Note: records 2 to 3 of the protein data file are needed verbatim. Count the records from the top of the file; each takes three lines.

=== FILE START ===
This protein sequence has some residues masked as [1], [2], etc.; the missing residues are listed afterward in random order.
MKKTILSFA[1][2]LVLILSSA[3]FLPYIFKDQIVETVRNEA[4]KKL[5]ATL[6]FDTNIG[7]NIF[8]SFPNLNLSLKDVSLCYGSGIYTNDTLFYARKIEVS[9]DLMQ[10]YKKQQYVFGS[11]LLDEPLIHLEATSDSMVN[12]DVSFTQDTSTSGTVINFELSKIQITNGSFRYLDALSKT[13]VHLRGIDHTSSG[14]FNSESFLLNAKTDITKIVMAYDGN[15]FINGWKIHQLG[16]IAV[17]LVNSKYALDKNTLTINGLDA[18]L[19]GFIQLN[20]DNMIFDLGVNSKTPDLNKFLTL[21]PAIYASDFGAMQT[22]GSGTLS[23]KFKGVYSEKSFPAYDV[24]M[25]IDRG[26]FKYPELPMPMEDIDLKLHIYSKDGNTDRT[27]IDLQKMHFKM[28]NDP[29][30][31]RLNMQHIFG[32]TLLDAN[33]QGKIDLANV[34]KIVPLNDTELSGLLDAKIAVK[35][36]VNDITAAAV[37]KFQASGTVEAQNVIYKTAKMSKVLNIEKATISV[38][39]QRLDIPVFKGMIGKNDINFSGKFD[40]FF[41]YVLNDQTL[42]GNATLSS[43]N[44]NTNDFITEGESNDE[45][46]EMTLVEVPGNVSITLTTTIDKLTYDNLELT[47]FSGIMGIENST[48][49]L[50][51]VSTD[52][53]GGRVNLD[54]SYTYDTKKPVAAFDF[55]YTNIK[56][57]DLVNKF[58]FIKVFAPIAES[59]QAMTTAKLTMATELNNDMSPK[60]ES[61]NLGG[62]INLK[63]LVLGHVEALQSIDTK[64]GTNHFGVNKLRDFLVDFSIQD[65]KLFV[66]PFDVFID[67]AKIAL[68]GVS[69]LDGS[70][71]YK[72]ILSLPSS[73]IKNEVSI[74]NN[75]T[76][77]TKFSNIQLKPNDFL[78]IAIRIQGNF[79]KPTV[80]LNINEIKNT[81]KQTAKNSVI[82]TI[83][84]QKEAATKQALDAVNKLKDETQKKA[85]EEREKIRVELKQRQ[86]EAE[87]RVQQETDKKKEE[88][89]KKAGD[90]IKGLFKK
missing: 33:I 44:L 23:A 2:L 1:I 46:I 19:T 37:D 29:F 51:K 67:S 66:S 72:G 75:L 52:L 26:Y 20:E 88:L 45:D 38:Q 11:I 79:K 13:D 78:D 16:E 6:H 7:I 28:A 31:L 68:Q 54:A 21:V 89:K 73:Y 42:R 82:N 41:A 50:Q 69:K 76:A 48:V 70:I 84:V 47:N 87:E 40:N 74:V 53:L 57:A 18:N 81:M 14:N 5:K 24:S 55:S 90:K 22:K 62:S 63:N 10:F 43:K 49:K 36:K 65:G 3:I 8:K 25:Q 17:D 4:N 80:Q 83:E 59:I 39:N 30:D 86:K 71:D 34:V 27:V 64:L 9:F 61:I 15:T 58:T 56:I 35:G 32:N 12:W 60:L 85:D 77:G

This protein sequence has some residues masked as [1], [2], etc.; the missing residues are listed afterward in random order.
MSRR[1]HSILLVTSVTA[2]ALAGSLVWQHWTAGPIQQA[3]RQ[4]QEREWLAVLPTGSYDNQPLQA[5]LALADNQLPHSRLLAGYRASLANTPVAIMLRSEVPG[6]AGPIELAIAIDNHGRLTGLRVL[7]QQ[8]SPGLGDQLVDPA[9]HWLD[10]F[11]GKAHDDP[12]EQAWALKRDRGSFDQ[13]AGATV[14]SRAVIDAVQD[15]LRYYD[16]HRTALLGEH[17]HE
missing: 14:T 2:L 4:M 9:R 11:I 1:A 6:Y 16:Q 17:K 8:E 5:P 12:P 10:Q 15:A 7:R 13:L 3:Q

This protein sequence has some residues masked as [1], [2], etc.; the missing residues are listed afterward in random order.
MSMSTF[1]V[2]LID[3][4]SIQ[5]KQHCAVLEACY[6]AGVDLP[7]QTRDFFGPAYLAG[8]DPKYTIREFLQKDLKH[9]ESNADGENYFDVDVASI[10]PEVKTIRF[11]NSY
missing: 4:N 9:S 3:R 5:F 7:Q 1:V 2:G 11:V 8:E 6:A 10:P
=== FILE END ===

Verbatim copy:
This protein sequence has some residues masked as [1], [2], etc.; the missing residues are listed afterward in random order.
MSRR[1]HSILLVTSVTA[2]ALAGSLVWQHWTAGPIQQA[3]RQ[4]QEREWLAVLPTGSYDNQPLQA[5]LALADNQLPHSRLLAGYRASLANTPVAIMLRSEVPG[6]AGPIELAIAIDNHGRLTGLRVL[7]QQ[8]SPGLGDQLVDPA[9]HWLD[10]F[11]GKAHDDP[12]EQAWALKRDRGSFDQ[13]AGATV[14]SRAVIDAVQD[15]LRYYD[16]HRTALLGEH[17]HE
missing: 14:T 2:L 4:M 9:R 11:I 1:A 6:Y 16:Q 17:K 8:E 5:P 12:P 10:Q 15:A 7:R 13:L 3:Q

This protein sequence has some residues masked as [1], [2], etc.; the missing residues are listed afterward in random order.
MSMSTF[1]V[2]LID[3][4]SIQ[5]KQHCAVLEACY[6]AGVDLP[7]QTRDFFGPAYLAG[8]DPKYTIREFLQKDLKH[9]ESNADGENYFDVDVASI[10]PEVKTIRF[11]NSY
missing: 4:N 9:S 3:R 5:F 7:Q 1:V 2:G 11:V 8:E 6:A 10:P